The city CEO office will need time to establish the necessary protocols, policies, procedures and mechanisms, as well as other modalities for interdepartmental communication, transaction and functioning with respect to smart city projects.
Gartner stated that of the current funding, only about 20 per cent will be used for IT-based smart city product, solution and service implementation, while the remaining 80 per cent will be used for physical infrastructure development. As a result, city officials will likely look to the service providers to fund initial projects.”City council are low on budget and that can pose a challenge, as then it does not really permit the city to build, operate, maintain and support the entire smart city infrastructure,” Ramamoorthy noted.
November 4, 2016
Maharashtra State Road Development Corporation – the nodal agency for the Rs 46,000-crore Mumbai Nagpur Expressway – is in talks with SBI Caps and lenders like State Bank of India (SBI) and IDBI Bank to fund the project, according to senior bankers and government officials. Reportedly, a host of sovereign wealth funds have also evinced interest in part-funding this project.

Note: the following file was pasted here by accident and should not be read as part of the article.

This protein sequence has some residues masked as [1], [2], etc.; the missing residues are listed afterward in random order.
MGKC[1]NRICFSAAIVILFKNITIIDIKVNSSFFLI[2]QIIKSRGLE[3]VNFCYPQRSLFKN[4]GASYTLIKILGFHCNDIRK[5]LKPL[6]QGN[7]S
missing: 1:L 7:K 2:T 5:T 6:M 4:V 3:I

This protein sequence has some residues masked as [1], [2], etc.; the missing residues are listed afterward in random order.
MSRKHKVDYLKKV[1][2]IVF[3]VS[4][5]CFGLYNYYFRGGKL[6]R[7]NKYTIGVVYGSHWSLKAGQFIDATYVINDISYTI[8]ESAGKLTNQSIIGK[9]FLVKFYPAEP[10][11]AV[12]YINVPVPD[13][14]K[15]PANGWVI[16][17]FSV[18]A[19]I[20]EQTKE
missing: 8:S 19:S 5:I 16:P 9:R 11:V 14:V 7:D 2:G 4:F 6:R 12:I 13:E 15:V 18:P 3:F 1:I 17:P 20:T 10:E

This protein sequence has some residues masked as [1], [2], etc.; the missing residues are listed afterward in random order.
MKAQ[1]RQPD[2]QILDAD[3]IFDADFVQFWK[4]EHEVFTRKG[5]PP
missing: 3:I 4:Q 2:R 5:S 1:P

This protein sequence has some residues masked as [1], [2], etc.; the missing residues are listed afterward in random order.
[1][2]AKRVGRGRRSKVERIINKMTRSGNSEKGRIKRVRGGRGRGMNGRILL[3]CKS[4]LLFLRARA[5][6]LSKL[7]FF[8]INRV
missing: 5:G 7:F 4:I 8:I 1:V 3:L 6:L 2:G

According to a banker, representatives from SBI caps and SBI met MSRDC officials early last week to discuss the proposal. Confirming the development, Radheshyam Mopalwar, vice-chairman and managing director, MSRDC said that it has sent the proposal to government and is awaiting approval. “SBI caps is proposing to be the arranger and will bring in seven to eight banks on board. They are already in discussions. Now we will soon officially sign up with SBI Caps,” he explained but declined to disclose the names of interested foreign investors.
SBI Caps recently informed MSRDC that foreign investors are interested in the project. Mopalwar said due diligence for the project would be conducted by the likes of KPMG, E&Y, etc. and they would in turn rope in the likes of Cyril Amarchand Mangaldas, etc.
“We require $4 billion. Our engineering cost is around Rs 27,000 crore and SBI Caps is giving some indicative figures what they can get us from the domestic market but let’s see what the exact amount is,” Mopalwar said.
The Nagpur-Mumbai Expressway, also called the Maharashtra Samruddhi Corridor is the first project in Maharashtra being set up by pooling land rather than by acquiring it. “This is the first effort to get into partnership with the farmers, wherein we are giving them developed land more than even what a real estate developer would offer. Since, the land being offered is along the 24 inter-changes planned along the highway, the value realisation of the land on completion of the project will be exponentially higher,” Mopalwar had earlier said.